Here’s Where I Am: Looking for some old crones in a candy swamp where bad shit happens to children--and yes, I’ve done a bunch of the Bloody Baron line.

Favorite Games: 2015

Metal Gear Solid V: The Phantom Pain

I look forward to the day when some enterprising journalist digs up the real story on what went down between Kojima, Konami and what could’ve been (and what is) with Metal Gear V.

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It’s by far the best-playing game directed by Hideo Kojima. The combat sandbox is great, the fantasy of “there’s a base that has some problems for you to solve and you can solve it in a variety of ways, here have some tools” is incredible.

But in the next breath, it’s kind of a crappy Metal Gear game (in the spirit of what all of the previous games have been). I wanted more narrative, more cutscenes, more cool bosses and villains, less base building extracurricular chicanery.

Basically, I wanted Metal Gear Solid 3 with this engine.

Her Story

I don’t have anything to say about Her Story beyond the following:

It’s a brief journey that you need to go on.


We didn’t play this for long, but laughs per minute Helldivers delivered made it one of the games I’ll remember from this year.

Topdown-sorta-twin-stick Starship Troopers (with even less competent Rico’s Roughnecks) with just a whiff of Chromehounds global campaign (god, I really miss parts of Chromehounds) and comedic repercussions from friendly fire led to a bunch of hilarious .gifs and beverage-spitting laughter. The GIFs still show up from time to time on our #slack board.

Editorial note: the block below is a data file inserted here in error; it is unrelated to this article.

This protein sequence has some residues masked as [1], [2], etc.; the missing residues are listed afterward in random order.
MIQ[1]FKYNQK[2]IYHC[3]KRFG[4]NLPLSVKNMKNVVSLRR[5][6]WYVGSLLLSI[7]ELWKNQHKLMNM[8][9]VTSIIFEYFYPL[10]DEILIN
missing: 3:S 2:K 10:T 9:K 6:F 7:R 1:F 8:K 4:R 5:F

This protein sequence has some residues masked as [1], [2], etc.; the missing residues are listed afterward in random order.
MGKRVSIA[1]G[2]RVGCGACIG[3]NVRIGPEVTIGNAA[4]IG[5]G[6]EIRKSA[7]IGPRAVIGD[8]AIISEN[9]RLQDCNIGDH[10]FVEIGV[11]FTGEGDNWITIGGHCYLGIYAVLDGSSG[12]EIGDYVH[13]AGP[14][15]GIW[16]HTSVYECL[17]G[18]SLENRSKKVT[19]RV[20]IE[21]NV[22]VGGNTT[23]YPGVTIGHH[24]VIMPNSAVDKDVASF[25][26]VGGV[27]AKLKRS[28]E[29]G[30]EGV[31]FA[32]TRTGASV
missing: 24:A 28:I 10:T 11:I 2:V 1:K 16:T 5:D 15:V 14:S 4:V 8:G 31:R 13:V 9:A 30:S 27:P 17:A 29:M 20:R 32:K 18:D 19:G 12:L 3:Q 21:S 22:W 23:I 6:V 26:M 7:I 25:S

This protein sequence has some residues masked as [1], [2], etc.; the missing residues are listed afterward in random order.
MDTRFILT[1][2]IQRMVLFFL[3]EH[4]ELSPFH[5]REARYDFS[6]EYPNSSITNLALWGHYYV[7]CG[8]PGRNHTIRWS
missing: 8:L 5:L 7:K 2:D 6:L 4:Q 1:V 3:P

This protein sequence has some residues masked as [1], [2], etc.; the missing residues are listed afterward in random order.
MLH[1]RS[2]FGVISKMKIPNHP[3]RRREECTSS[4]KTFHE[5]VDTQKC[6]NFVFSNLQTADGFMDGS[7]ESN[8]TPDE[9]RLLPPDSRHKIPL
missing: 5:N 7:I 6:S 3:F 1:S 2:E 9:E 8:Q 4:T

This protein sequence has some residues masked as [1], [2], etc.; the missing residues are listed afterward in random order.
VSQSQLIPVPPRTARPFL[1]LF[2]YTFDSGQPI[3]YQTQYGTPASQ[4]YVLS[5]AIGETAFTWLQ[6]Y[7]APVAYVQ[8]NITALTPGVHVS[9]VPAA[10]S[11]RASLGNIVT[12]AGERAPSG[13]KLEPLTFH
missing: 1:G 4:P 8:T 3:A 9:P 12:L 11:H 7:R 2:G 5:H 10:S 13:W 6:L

Madden NFL 16

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I don’t play Madden Ultimate Team. I don’t play against randoms online. I play the weirdest and best version of the Madden games, and I play them every year.

See, for longer than I’m going to admit, roughly the same 20 people, plus an ever-changing cast of new potential members have been playing in an online Madden league together. Even before EA supported online leagues, we played. Back then we had to enter stats manually to web sites and the web site would track the league for us.

We have an incredibly steady group of core members, owners like Frenchie, DM, CB and myself have used the same teams for as long as we’ve played in the league, other rivals like AT and Wellie have played battles each installment to contest for their favorite team (the only time Eli Manning has been fought over).

While the quality of the Madden games fluctuates--bad years mean the league is short, good years mean it usually lasts until Spring or Early Summer of the following year--what I keep coming back to with Madden is our community, a small group of people playing games together.

Hearthstone: Heroes of Warcraft

I love Hearthstone. I want to spend the time to actually get good at this game (my reflexes continue to fade, but the fantasy is that my mind is still sharp!). Hearthstone feels like it has the potential to mirror the period of my life where I played almost 1500 hours of Dota 2, played it exclusively every night with my fam and it was my number one game for multiple years (Note: Dota 2 still is my favorite competitive multiplayer game of all-time).

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But the reality for Hearthstone and Dota 2 for me is pretty similar. Even after all of that time in Dota 2, I’m still a pretty terrible player (Dota 2 has the property of always reminding you that you could be better). And with Hearthstone, I’m a pretty terrible player.

But, I love getting my card backs, I love playing the Adventures (and I have a meaty backlog of adventures/challenges to bang out) and I love that Hearthstone is a game (like Dota 2) that makes me want to get better at it.

And that, Brad, is how you squeeze another year of near GOTY for Dota 2.